UNH Professor Returns Influential Book to Shelves

By Erika Mantz
UNH News Bureau

October 25, 2002

DURHAM, N.H. -- The complete text of the single most influential book in Tudor England on women and how they should live their lives is now available to readers thanks to the efforts of Elizabeth Hageman, professor of English at the University of New Hampshire, and two other members of the Folger Library Colloquium on Women in the Renaissance.

"The Instruction of a Christian Woman," Richard Hyrde's translation of the Latin handbook by Spanish humanist Juan Luis Vives, was first published circa 1529. Before this new edition, the book was available only on microfilm or as a facsimile.

"This book is crucial to understanding the lives of early modern women," says Hageman. "Elizabeth I, for example, knew Vives's ideas -- and worked hard to establish herself as a woman who did not need to follow his strictures. And it is important to the study of literature, too, since writers like Shakespeare used Vives's ideas to create their characters."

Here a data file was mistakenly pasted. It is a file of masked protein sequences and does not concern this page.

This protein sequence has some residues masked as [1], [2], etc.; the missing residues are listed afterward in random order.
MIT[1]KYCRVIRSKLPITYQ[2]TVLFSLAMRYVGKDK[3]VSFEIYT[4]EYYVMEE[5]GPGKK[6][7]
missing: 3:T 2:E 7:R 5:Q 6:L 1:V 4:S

Hageman says this edition includes an introduction that sets the book within its biographical and historical contexts. Spanning almost a century, the different editions reflect the social, religious and political changes of the time. Vives dedicated the book to Catherine of Aragon, the first wife of Henry VIII, presenting it as a model for the education of her daughter. After the divorce of Catherine and Henry, the book was reprinted and all references to her were omitted or changed. And in 1585, when it was first published by a Puritan printer, some vocabulary was altered, like "mass" to "divine service" and "priest" to "minister."

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